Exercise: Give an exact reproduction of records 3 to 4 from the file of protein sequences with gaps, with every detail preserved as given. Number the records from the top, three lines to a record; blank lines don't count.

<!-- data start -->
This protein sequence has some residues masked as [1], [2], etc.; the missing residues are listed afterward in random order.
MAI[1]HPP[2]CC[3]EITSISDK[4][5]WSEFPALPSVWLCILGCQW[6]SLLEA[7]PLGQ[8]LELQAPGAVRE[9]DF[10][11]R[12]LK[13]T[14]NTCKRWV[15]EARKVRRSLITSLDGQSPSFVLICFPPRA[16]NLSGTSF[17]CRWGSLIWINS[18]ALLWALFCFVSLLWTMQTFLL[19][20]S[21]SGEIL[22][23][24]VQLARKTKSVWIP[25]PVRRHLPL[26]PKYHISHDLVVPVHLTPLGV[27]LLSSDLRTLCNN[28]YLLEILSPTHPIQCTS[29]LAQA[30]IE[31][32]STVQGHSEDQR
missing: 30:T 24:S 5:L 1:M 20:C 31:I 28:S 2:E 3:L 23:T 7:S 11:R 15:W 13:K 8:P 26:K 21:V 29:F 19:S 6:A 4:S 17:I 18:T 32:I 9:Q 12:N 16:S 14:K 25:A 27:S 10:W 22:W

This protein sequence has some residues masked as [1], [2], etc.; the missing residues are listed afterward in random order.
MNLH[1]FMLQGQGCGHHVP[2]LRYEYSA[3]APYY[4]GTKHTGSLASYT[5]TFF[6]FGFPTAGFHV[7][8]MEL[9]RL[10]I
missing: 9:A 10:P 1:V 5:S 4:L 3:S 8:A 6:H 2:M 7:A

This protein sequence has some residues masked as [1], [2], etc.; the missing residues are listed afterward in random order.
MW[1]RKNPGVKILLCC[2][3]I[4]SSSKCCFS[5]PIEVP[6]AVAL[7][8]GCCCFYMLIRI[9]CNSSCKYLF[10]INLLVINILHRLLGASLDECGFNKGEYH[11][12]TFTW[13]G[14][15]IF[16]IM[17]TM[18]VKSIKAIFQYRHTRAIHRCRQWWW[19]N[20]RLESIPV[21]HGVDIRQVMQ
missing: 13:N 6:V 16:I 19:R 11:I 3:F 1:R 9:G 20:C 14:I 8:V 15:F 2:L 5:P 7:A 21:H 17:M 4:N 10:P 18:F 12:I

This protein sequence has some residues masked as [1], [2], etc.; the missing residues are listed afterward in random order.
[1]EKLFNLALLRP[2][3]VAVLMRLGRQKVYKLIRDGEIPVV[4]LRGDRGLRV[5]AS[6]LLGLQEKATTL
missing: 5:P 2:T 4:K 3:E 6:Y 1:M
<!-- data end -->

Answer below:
This protein sequence has some residues masked as [1], [2], etc.; the missing residues are listed afterward in random order.
MW[1]RKNPGVKILLCC[2][3]I[4]SSSKCCFS[5]PIEVP[6]AVAL[7][8]GCCCFYMLIRI[9]CNSSCKYLF[10]INLLVINILHRLLGASLDECGFNKGEYH[11][12]TFTW[13]G[14][15]IF[16]IM[17]TM[18]VKSIKAIFQYRHTRAIHRCRQWWW[19]N[20]RLESIPV[21]HGVDIRQVMQ
missing: 13:N 6:V 16:I 19:R 11:I 3:F 1:R 9:G 20:C 14:I 8:V 15:F 2:L 5:P 7:A 21:H 17:M 4:N 10:P 18:F 12:I

This protein sequence has some residues masked as [1], [2], etc.; the missing residues are listed afterward in random order.
[1]EKLFNLALLRP[2][3]VAVLMRLGRQKVYKLIRDGEIPVV[4]LRGDRGLRV[5]AS[6]LLGLQEKATTL
missing: 5:P 2:T 4:K 3:E 6:Y 1:M